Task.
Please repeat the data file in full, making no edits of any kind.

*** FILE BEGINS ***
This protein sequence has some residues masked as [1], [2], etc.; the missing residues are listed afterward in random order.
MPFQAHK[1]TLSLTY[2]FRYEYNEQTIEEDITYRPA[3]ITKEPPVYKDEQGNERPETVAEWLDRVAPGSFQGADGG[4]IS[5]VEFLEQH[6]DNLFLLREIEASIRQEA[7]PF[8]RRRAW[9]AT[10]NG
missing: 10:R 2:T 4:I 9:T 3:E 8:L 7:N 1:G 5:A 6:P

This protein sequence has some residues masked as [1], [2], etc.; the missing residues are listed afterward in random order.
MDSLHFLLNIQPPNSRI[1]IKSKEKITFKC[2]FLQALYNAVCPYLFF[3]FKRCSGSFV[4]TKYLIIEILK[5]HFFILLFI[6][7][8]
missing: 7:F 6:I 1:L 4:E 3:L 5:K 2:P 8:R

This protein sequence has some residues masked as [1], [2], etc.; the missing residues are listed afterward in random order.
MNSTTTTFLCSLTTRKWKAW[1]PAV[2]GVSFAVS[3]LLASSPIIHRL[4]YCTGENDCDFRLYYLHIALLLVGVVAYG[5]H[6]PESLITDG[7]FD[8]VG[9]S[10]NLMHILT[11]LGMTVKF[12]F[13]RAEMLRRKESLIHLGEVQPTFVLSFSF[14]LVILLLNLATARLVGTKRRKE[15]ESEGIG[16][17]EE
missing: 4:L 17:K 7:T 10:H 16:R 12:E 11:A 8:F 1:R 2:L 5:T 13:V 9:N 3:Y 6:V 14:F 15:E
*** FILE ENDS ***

This protein sequence has some residues masked as [1], [2], etc.; the missing residues are listed afterward in random order.
MPFQAHK[1]TLSLTY[2]FRYEYNEQTIEEDITYRPA[3]ITKEPPVYKDEQGNERPETVAEWLDRVAPGSFQGADGG[4]IS[5]VEFLEQH[6]DNLFLLREIEASIRQEA[7]PF[8]RRRAW[9]AT[10]NG
missing: 10:R 2:T 4:I 9:T 3:E 8:L 7:N 1:G 5:A 6:P

This protein sequence has some residues masked as [1], [2], etc.; the missing residues are listed afterward in random order.
MDSLHFLLNIQPPNSRI[1]IKSKEKITFKC[2]FLQALYNAVCPYLFF[3]FKRCSGSFV[4]TKYLIIEILK[5]HFFILLFI[6][7][8]
missing: 7:F 6:I 1:L 4:E 3:L 5:K 2:P 8:R

This protein sequence has some residues masked as [1], [2], etc.; the missing residues are listed afterward in random order.
MNSTTTTFLCSLTTRKWKAW[1]PAV[2]GVSFAVS[3]LLASSPIIHRL[4]YCTGENDCDFRLYYLHIALLLVGVVAYG[5]H[6]PESLITDG[7]FD[8]VG[9]S[10]NLMHILT[11]LGMTVKF[12]F[13]RAEMLRRKESLIHLGEVQPTFVLSFSF[14]LVILLLNLATARLVGTKRRKE[15]ESEGIG[16][17]EE
missing: 4:L 17:K 7:T 10:H 16:R 12:E 11:A 8:F 1:R 2:L 5:T 13:V 9:N 3:Y 6:V 14:F 15:E